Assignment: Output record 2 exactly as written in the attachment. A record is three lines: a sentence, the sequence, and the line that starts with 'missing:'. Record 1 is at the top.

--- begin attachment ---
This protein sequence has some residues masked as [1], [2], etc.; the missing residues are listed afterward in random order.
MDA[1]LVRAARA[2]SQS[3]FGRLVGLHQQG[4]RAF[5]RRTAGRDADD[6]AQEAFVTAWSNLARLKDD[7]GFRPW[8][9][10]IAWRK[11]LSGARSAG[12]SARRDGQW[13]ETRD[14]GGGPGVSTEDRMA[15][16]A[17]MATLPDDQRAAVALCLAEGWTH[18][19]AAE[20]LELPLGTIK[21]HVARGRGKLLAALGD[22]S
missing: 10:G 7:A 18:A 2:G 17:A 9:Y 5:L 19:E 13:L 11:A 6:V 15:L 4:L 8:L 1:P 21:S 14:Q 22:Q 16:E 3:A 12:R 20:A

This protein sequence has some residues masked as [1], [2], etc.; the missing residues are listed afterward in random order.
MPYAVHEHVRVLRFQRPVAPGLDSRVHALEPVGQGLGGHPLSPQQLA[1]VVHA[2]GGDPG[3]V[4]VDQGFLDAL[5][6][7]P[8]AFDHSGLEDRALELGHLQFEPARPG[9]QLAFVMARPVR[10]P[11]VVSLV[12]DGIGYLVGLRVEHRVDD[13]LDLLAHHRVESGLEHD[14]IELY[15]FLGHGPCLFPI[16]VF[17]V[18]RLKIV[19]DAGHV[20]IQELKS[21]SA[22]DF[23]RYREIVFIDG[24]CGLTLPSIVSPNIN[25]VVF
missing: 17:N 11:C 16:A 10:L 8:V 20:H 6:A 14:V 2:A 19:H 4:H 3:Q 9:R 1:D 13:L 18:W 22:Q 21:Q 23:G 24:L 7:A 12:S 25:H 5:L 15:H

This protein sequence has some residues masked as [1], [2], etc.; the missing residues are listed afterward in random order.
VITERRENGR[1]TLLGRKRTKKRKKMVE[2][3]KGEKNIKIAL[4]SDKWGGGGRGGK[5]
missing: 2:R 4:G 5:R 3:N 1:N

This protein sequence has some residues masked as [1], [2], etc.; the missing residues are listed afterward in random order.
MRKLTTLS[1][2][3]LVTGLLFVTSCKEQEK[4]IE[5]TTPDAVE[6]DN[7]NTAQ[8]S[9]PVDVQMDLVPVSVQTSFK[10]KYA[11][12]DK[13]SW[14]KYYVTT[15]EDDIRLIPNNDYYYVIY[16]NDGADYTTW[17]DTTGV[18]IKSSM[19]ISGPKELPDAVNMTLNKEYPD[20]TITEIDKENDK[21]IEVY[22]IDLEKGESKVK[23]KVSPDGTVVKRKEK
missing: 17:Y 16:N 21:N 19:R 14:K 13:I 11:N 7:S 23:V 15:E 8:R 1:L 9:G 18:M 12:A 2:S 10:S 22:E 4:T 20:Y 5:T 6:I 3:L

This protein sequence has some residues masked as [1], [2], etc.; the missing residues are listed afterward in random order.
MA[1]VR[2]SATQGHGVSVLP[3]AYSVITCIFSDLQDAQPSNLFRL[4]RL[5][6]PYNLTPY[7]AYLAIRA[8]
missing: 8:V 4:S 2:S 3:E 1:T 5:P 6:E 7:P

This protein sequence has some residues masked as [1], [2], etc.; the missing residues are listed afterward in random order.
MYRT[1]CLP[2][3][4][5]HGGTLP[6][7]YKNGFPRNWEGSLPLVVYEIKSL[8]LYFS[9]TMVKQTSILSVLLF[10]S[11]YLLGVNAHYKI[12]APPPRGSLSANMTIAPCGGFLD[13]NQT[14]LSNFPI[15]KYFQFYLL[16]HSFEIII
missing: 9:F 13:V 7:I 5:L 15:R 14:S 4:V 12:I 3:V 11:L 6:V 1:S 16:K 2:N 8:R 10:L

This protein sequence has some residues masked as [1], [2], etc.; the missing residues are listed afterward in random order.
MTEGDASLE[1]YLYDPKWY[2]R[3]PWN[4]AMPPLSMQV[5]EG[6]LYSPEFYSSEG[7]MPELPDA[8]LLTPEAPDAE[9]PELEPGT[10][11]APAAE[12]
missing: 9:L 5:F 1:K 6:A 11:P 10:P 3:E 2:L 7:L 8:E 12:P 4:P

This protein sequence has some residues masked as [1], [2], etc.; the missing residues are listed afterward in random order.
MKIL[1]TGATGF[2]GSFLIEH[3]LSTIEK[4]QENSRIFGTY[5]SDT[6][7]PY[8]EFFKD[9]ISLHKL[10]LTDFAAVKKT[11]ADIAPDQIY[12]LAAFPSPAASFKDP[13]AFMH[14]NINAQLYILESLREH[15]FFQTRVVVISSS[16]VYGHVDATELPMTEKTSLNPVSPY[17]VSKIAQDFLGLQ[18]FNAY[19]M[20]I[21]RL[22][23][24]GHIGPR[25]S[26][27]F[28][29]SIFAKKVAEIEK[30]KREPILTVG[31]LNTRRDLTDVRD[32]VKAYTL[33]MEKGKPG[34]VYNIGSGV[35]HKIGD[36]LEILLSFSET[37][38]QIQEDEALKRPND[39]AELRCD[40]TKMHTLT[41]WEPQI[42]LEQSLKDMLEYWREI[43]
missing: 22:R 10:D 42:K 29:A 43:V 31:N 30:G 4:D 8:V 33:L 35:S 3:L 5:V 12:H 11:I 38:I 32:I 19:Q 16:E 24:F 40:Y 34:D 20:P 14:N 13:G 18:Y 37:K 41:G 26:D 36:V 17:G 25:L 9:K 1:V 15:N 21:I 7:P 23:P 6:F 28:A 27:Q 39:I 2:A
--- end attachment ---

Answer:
This protein sequence has some residues masked as [1], [2], etc.; the missing residues are listed afterward in random order.
MPYAVHEHVRVLRFQRPVAPGLDSRVHALEPVGQGLGGHPLSPQQLA[1]VVHA[2]GGDPG[3]V[4]VDQGFLDAL[5][6][7]P[8]AFDHSGLEDRALELGHLQFEPARPG[9]QLAFVMARPVR[10]P[11]VVSLV[12]DGIGYLVGLRVEHRVDD[13]LDLLAHHRVESGLEHD[14]IELY[15]FLGHGPCLFPI[16]VF[17]V[18]RLKIV[19]DAGHV[20]IQELKS[21]SA[22]DF[23]RYREIVFIDG[24]CGLTLPSIVSPNIN[25]VVF
missing: 17:N 11:C 16:A 10:L 8:V 20:H 6:A 14:V 2:A 19:H 4:H 3:Q 9:R 1:D 13:L 18:W 22:Q 21:Q 23:G 24:L 7:A 12:S 25:H 5:L 15:H